Altars are specialized devices which act as two-way conduits between the realms of the sacred and the profane. On the one hand they act as broadcasters of our desires and intentions, and in return, they bring to us the influence and power of the sacred. In order to work effectively, they need to embody within their structure the Cosmos itself. This is achieved by including within them the four basic building blocks of the universe: earth, water, fire, and air. These four elements are also related to the four directions and the four aspects of human nature (body, feeling, mind, and spirit). As such they act as holograms of the larger reality of which we are part. In time, through ritual use, altars become imbued with the powers invoked into them, and begin to take a life of their own. This is the reason why in many cultures specific altars are themselves considered to be places of power.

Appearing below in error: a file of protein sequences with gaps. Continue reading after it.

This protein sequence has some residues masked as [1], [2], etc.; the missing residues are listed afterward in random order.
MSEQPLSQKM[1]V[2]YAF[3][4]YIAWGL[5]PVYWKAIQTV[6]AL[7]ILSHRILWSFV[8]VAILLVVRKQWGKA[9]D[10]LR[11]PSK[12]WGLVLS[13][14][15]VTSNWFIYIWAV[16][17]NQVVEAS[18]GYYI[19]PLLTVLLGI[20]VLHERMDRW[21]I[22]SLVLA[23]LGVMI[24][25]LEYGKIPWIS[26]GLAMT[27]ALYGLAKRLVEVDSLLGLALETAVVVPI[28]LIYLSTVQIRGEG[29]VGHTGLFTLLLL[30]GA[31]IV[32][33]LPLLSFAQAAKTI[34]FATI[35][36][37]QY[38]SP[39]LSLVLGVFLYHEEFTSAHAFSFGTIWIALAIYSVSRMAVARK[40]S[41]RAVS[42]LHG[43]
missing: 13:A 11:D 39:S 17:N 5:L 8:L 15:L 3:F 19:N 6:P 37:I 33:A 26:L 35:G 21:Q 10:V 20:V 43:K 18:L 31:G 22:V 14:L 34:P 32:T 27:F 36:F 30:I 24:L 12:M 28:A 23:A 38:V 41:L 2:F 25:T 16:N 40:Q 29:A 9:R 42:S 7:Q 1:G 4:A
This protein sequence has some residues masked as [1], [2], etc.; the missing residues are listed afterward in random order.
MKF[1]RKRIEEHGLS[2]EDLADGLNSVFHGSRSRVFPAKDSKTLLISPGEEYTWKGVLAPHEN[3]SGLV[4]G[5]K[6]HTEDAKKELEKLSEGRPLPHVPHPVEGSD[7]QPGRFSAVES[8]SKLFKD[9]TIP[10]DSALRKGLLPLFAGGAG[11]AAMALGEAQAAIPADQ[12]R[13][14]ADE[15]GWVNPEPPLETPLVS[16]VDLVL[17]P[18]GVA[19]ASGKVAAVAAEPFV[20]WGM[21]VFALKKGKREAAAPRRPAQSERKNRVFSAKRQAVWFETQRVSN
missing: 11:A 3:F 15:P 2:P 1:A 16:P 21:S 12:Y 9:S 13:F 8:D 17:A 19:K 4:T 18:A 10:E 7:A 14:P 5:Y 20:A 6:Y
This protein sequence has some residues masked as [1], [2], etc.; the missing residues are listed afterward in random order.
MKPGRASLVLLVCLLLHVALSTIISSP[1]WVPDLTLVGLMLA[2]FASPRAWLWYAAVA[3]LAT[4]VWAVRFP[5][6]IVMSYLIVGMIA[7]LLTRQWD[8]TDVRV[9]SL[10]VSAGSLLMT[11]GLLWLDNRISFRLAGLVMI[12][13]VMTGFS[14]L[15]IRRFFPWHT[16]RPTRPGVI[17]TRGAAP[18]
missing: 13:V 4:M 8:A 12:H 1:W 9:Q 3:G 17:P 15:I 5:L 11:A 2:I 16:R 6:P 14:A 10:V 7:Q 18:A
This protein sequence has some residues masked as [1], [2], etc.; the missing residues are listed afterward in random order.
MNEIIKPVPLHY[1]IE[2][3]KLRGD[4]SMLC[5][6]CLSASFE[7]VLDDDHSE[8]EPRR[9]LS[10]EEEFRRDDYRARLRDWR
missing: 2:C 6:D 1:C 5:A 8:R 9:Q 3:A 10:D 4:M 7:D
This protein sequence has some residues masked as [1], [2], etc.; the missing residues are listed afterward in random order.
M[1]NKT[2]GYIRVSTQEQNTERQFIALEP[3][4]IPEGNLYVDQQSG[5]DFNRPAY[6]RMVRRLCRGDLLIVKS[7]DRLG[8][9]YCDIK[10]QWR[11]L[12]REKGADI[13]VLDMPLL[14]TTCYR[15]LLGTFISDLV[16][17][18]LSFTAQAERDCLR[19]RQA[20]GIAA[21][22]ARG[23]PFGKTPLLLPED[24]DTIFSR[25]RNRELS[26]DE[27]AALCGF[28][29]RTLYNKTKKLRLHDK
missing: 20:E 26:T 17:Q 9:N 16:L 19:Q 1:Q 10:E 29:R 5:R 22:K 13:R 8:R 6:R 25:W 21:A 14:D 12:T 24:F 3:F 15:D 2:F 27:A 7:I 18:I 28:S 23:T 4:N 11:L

Creating an altar at home must therefore follow the above guidelines. Because an altar is not an aesthetic object, it is not important to make it lavish or expensive. What is important is to make sure it includes the four elements and that it be handled with respect and care. Often it is advised to place the altar in a place of honor, such as the south of the property, or facing the main door. In other cultures an altar is placed higher than the rest of the household objects, or hidden from view.

    As with all ritual spaces, an altar needs to be used to be effective, and it is better to store its components than to leave it unattended for prolonged periods of time. Proper use of an altar always involves, in addition to the steps outlined above, a period of thanksgiving. Hence it is useful to bring into the altar objects which are representative of our gratitude for the gifts bestowed upon us by life. Again, these symbols differ from culture to culture, but they can include such items as food, cash, or objects specially made to thank and honor the spirit world.

    Please consult our Resources section “How to Perform Rituals and Ceremonies” for more information.